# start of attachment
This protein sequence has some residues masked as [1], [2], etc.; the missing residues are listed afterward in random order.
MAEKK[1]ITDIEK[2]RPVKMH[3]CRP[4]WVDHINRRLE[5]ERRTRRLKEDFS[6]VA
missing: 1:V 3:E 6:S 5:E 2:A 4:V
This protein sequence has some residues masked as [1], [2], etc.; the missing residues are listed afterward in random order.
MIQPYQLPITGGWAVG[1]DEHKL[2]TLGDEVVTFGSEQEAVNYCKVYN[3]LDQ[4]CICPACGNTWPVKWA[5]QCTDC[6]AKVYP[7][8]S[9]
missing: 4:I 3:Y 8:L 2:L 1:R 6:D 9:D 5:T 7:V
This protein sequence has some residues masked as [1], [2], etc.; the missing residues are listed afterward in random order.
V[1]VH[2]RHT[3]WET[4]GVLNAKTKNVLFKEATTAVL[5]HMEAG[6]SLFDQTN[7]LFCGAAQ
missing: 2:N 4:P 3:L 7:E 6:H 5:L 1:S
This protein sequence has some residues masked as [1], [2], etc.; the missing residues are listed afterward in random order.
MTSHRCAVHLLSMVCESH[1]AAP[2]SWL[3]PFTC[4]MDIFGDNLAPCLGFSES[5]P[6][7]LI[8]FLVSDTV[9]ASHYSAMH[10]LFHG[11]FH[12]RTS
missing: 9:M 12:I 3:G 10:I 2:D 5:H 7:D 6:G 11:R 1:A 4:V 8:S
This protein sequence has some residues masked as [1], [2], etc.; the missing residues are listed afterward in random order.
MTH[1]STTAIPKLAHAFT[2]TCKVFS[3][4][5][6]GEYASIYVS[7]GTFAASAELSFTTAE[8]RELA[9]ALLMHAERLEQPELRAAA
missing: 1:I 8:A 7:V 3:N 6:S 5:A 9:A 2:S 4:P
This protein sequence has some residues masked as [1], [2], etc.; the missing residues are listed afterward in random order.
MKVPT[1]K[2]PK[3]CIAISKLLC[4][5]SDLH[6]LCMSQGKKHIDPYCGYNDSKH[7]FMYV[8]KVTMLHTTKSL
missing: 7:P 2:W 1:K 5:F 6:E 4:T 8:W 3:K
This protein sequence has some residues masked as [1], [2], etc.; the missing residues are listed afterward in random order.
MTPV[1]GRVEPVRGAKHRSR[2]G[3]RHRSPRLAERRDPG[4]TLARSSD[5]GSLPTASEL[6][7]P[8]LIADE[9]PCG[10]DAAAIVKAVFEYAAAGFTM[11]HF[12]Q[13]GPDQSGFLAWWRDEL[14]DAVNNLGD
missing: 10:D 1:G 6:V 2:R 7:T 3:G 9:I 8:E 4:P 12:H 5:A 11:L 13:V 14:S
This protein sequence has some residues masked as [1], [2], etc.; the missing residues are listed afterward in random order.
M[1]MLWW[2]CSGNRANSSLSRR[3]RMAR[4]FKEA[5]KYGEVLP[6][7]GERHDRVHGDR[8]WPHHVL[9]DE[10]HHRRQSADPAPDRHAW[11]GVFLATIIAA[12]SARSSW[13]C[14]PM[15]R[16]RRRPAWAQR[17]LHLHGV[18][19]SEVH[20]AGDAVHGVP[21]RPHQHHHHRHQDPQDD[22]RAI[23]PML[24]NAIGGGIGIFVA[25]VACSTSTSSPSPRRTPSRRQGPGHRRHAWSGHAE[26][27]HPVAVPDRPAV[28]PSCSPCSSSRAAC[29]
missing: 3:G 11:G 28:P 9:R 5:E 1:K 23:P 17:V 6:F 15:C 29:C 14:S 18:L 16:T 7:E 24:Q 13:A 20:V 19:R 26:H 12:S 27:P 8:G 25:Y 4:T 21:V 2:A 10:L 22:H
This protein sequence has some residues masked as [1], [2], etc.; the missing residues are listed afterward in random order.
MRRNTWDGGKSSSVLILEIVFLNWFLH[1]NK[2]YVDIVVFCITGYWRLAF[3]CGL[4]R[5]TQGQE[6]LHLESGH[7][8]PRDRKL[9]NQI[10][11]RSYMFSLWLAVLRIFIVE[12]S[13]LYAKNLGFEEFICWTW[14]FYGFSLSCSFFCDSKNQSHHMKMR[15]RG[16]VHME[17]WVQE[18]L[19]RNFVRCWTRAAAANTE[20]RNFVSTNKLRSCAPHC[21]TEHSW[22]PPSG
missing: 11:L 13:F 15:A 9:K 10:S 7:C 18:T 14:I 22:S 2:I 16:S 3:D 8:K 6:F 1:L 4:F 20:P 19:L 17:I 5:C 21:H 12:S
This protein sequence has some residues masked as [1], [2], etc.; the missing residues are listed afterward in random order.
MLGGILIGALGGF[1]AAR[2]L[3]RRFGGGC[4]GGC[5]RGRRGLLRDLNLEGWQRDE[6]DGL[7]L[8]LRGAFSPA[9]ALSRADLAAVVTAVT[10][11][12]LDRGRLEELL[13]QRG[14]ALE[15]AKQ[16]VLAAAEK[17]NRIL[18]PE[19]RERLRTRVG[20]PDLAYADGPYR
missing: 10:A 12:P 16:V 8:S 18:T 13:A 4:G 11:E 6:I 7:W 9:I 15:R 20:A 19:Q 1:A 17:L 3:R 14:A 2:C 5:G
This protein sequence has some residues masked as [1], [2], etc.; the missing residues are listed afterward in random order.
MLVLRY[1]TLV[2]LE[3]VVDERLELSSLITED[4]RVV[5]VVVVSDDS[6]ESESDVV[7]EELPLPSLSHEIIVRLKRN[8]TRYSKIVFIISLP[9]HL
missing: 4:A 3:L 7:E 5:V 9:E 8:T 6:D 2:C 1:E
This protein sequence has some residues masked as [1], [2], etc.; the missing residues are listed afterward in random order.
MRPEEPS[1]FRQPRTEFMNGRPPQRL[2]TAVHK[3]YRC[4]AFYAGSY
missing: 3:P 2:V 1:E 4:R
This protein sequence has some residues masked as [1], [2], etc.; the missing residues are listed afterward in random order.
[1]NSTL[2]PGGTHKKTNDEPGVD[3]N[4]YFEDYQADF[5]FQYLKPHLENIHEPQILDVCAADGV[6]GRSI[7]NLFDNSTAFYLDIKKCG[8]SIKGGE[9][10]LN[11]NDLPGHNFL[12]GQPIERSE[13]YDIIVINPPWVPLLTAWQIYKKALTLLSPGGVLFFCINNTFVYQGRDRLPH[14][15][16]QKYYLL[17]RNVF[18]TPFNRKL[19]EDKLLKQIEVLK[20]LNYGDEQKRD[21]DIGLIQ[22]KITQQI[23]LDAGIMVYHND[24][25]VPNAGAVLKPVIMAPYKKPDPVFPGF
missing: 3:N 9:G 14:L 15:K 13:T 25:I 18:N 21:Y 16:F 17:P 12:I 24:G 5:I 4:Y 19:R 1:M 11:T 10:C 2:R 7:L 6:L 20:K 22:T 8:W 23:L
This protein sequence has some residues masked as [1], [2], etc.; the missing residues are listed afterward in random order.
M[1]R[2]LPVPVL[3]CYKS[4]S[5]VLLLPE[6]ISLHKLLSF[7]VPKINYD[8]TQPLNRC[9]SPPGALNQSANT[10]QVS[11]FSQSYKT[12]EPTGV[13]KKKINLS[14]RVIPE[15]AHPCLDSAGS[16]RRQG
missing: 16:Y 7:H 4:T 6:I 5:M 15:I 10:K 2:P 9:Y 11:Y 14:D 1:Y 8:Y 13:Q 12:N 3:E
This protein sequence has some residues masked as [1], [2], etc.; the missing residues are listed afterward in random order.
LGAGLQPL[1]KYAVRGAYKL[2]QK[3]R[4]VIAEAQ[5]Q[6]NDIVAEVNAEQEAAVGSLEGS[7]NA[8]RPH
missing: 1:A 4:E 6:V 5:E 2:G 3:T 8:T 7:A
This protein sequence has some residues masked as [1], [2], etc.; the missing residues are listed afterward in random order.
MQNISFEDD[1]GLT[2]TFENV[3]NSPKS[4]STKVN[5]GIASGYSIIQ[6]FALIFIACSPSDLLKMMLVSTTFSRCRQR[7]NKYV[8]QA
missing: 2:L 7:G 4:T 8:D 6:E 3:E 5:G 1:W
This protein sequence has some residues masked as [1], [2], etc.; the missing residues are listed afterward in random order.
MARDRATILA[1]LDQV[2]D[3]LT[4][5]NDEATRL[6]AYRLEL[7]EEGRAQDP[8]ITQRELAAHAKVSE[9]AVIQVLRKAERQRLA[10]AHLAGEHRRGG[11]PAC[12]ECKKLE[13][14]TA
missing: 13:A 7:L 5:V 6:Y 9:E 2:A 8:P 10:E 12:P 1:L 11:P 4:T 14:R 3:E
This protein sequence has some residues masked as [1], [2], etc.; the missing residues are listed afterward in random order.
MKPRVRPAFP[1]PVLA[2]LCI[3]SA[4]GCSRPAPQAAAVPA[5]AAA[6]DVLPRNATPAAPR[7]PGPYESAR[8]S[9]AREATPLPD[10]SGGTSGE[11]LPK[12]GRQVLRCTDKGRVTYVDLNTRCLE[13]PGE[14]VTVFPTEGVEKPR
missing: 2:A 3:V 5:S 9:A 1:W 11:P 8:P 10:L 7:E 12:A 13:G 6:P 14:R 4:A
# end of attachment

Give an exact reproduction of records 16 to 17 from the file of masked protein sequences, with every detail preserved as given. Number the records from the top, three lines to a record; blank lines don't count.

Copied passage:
This protein sequence has some residues masked as [1], [2], etc.; the missing residues are listed afterward in random order.
MQNISFEDD[1]GLT[2]TFENV[3]NSPKS[4]STKVN[5]GIASGYSIIQ[6]FALIFIACSPSDLLKMMLVSTTFSRCRQR[7]NKYV[8]QA
missing: 2:L 7:G 4:T 8:D 6:E 3:E 5:G 1:W
This protein sequence has some residues masked as [1], [2], etc.; the missing residues are listed afterward in random order.
MARDRATILA[1]LDQV[2]D[3]LT[4][5]NDEATRL[6]AYRLEL[7]EEGRAQDP[8]ITQRELAAHAKVSE[9]AVIQVLRKAERQRLA[10]AHLAGEHRRGG[11]PAC[12]ECKKLE[13][14]TA
missing: 13:A 7:L 5:V 6:Y 9:E 2:A 8:P 10:E 12:P 1:L 11:P 4:T 14:R 3:E